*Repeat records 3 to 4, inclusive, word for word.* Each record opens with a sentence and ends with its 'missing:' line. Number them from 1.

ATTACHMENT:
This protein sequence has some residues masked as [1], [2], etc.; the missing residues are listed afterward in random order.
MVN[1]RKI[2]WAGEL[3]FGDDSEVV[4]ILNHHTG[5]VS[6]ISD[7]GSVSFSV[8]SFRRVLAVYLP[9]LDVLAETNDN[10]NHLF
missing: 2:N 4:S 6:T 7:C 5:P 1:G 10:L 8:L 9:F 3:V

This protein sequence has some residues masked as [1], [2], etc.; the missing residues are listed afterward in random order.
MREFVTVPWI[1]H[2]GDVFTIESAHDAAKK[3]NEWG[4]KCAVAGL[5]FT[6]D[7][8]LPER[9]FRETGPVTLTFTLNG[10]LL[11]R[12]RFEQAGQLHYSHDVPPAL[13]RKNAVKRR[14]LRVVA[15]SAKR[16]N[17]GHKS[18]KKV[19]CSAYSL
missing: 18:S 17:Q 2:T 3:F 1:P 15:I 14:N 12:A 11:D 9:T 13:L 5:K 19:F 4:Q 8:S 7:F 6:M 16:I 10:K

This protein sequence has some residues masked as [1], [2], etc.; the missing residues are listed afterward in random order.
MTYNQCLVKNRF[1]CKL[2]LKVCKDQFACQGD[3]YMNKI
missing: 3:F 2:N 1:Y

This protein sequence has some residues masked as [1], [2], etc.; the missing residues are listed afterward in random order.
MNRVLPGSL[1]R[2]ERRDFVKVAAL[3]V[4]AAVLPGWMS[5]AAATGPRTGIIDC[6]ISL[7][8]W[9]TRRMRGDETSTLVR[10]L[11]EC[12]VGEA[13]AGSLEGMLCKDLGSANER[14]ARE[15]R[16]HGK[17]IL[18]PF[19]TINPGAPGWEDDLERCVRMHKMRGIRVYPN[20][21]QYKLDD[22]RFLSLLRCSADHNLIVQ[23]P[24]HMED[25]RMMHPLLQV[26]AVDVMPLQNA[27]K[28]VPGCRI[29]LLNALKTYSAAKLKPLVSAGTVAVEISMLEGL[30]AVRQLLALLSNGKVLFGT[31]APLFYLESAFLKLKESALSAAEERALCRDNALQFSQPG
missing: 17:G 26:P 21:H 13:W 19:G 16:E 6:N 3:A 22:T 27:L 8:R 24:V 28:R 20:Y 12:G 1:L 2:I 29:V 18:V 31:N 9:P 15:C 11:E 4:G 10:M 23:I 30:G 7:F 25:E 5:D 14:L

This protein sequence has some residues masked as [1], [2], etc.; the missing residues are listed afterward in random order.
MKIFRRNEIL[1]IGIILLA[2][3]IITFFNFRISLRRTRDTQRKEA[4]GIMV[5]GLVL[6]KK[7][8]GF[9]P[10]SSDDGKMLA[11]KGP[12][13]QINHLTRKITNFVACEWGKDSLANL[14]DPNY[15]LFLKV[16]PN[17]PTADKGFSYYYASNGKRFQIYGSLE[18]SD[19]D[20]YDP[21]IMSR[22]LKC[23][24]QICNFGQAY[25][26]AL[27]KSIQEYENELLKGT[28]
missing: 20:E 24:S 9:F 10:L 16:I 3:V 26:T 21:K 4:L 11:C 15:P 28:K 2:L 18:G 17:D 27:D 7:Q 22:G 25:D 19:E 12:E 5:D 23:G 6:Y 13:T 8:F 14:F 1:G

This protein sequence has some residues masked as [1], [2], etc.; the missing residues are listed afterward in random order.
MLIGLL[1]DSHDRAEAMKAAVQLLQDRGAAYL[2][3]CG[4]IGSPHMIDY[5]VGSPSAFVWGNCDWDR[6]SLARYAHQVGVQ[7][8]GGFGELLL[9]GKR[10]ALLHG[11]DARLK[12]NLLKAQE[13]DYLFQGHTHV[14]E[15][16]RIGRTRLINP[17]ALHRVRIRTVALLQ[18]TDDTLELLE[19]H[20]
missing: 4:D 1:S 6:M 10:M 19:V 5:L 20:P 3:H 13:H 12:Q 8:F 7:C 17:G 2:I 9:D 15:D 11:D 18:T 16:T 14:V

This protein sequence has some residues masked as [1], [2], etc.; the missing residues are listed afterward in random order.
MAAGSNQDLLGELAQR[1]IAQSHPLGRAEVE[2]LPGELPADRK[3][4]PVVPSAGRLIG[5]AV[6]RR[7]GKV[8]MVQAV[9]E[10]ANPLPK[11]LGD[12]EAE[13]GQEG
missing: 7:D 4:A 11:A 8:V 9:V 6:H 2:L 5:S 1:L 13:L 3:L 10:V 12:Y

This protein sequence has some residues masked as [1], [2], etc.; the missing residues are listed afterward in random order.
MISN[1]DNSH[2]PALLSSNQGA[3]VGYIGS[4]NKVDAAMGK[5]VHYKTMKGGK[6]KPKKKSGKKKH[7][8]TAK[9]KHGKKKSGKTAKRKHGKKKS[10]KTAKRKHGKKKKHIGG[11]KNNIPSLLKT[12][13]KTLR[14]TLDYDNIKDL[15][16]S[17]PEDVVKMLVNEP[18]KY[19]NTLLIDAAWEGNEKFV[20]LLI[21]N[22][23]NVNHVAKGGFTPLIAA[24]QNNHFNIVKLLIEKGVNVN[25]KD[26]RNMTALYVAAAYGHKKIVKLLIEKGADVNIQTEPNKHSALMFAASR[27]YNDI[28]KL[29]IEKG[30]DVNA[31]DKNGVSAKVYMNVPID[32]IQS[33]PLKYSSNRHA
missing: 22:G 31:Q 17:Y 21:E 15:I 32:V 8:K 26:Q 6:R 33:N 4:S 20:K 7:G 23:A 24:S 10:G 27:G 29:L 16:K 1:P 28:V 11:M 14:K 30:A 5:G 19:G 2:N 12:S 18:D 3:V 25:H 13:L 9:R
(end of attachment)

This protein sequence has some residues masked as [1], [2], etc.; the missing residues are listed afterward in random order.
MTYNQCLVKNRF[1]CKL[2]LKVCKDQFACQGD[3]YMNKI
missing: 3:F 2:N 1:Y

This protein sequence has some residues masked as [1], [2], etc.; the missing residues are listed afterward in random order.
MNRVLPGSL[1]R[2]ERRDFVKVAAL[3]V[4]AAVLPGWMS[5]AAATGPRTGIIDC[6]ISL[7][8]W[9]TRRMRGDETSTLVR[10]L[11]EC[12]VGEA[13]AGSLEGMLCKDLGSANER[14]ARE[15]R[16]HGK[17]IL[18]PF[19]TINPGAPGWEDDLERCVRMHKMRGIRVYPN[20][21]QYKLDD[22]RFLSLLRCSADHNLIVQ[23]P[24]HMED[25]RMMHPLLQV[26]AVDVMPLQNA[27]K[28]VPGCRI[29]LLNALKTYSAAKLKPLVSAGTVAVEISMLEGL[30]AVRQLLALLSNGKVLFGT[31]APLFYLESAFLKLKESALSAAEERALCRDNALQFSQPG
missing: 17:G 26:P 21:H 13:W 19:G 16:E 6:N 3:A 22:T 27:L 8:R 24:V 28:R 20:Y 12:G 1:L 2:I 29:V 18:V 31:N 9:P 15:C 11:E 4:G 10:M 23:I 30:G 7:F 25:E 5:D 14:L